Monday, June 8, 2009

Shakin' Bacon

May 28, 2:24 AM
I am awakened by noise and the shaking of my bed. My first thought is my hotel room is on the bumpy road to the village. Then in sudden awareness, I said to my roomies, "Guys, I think we're having an earthquake." I was not so much warning them as I was wanting to make sure they didn't miss the action. It would be a shame to sleep through it. Heck, it was my first earthquake ever.

In perhaps five more seconds it was over. The power went out for a second or two, then the hotel's generator kicked in and the power was back. I got up and went outside to check on everything and everyone. First I went to the cabin we affectionately called "the ladies room". All five (by that time, only four) of our girls stayed in Cabin 1. They had a private bedroom and a kitchenette and living area, not to mention the best AC in the entire hotel, so we had a lot of meetings there. ("We'll meet in five minutes in the ladies room. Chuckle chuckle.") I stood quietly outside their door listening for talking and looking for lights, but it was quiet and dark, so I assumed they slept through it. (I found out later they were awake and sleepless for hours afterward!)

I met the hotel owners, Helen and her husband, in the open air restaurant, and soon Ryan and a couple of the guys came out with us. Ryan's room was on the second floor, above the restaurant, and they had felt it swaying. I went to the beach, but it was quiet. That's when I had my first thought about tsunamis. Our rooms were within shouting distance of the water.

There didn't seem to be any damage to anyone or anything at the hotel, not even broken dishes or pictures fallen off the walls, so I went back to sleep. In the back of my mind, as I dozed, I formed a vague emergency plan to evacuate the students to higher ground should there be signs of a tsunami, like... a tsunami.

In the morning I called The M to have her check the news to find out where the epicenter was, and how strong it was. It was north of Roatan, approximately 69 miles NNE of us with a magnitude of 7.1! No wonder we felt it! In a burst of cleverness, I called Becky, the head of University Missions and told her what happened and that we were all OK. I figured she might be getting some calls from worried parents. But my cleverness was used up for the morning, and I forgot to call my own mother, who heard about it on the news and was quite worried - until she called Becky's people herself. Sorry Mom!

There was an actual tsunami warning (I didn't even know they issued tsunami warnings!) the next day, but it was cancelled by mid morning. Teresa, one of our team who had to leave early, kept me informed via text messaging from the US as she watched CNN.

Curiously, we found that while folks from the city, such as Sergio and ourselves, were very excited about the "tiera moto" the next day, when we got to the village the people were rather indifferent. I imagine they thought "I built my houses, if it falls down, I'll fix it" only in Spanish. They don't care when the power goes out... wait, there is no power.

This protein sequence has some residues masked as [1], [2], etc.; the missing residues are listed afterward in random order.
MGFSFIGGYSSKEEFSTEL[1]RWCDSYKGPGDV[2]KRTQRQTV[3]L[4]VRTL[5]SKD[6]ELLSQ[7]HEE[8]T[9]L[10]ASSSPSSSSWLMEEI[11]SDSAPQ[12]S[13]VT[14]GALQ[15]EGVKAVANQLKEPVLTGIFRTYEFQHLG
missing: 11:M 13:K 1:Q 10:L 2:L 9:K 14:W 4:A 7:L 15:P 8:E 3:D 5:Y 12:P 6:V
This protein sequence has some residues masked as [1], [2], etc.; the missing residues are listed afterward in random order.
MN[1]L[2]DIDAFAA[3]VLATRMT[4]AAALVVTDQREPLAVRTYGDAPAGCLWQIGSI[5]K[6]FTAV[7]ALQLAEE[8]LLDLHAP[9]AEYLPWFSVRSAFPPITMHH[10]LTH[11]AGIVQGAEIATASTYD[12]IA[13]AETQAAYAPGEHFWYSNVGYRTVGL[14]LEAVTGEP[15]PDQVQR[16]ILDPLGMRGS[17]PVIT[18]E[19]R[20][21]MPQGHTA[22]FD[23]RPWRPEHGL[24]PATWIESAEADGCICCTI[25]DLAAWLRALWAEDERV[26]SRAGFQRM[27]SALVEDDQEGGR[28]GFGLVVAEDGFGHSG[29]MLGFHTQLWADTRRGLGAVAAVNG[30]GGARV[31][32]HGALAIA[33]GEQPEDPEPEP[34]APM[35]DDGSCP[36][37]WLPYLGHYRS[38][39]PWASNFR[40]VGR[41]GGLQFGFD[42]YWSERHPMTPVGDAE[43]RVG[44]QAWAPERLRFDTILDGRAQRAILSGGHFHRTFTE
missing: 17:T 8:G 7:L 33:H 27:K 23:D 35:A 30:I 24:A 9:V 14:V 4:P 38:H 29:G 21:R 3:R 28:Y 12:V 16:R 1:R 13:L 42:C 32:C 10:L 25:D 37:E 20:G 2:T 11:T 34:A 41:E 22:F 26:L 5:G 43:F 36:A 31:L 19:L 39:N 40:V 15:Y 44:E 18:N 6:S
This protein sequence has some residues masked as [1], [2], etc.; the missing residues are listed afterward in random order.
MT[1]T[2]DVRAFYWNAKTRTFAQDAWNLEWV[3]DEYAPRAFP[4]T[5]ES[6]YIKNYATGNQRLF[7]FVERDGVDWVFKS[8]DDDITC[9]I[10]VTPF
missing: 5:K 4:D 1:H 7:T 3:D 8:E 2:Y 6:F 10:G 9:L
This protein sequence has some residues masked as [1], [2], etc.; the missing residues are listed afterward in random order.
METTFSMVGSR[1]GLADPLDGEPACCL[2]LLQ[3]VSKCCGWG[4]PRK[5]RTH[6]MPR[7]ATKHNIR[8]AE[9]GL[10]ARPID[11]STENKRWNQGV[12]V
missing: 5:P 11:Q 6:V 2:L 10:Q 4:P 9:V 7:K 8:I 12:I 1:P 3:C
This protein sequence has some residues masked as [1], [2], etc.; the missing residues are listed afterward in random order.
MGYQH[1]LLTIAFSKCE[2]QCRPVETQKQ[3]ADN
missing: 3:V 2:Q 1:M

Later we found out that there was a lot of damage in the city San Pedro Sula, even though it was farther from the epicenter. Chalk it up to differences in soil or something. I don't know, ask someone who remembers geophysics. A bridge was destroyed in a town west of La Ceiba called El Progresso. I guess they won't be progresso-ing at quite the same pace now. The bridge is made of two parts, an old one (which collapsed) and a new part made by the Japanese government which, curiously, builds a lot of bridges in Honduras for reasons unknown to me.

Since the big one, there have been lots of little aftershocks and tremors. I don't really know what the difference is between an aftershock and a tremor, despite that graduate-level course in geophysics I had to take. Perhaps an aftershock is what happens when you're working on the power lines after they turn the power back on. Then a tremor happens as you realize your close encouter with death. Hypothetically speaking.

Anyway, earthquakes with magnitude greater than 4.5 are recorded on the US Geological Survey's website, and I have been watching them. There have been several subsequent earthquakes, and there was another large one yesterday off the coast near La Ceiba. There have also been several in the vicinity of the villages where we work.

I did a little reading about earthquakes on Wikipedia (SOAK) not because I couldn't remember my geophysics class, but because... because... ok, I couldn't remember. I did recall that an earthquake with magnitude 7.0 has ten times the vibrational amplitude as one with a 6.0. But what I found really interesting was the energy released by earthquakes!

An earthquake with magnitude 7.1 releases the energy of 50 million tons of TNT!! That is on par with the largest nuclear weapon ever tested! It was almost double the energy of 1989 San Fransisco earthquake, the Loma Prieta. There are only about 18 earthquakes, annually, that fall into the 7.0-7.9 range, over the whole world! Who would want to sleep through that?

1 comment:

Leisel said...

dude. you're like a genius. and a funny one at that! had fun catching up on your blog...LOVED the pic of the M.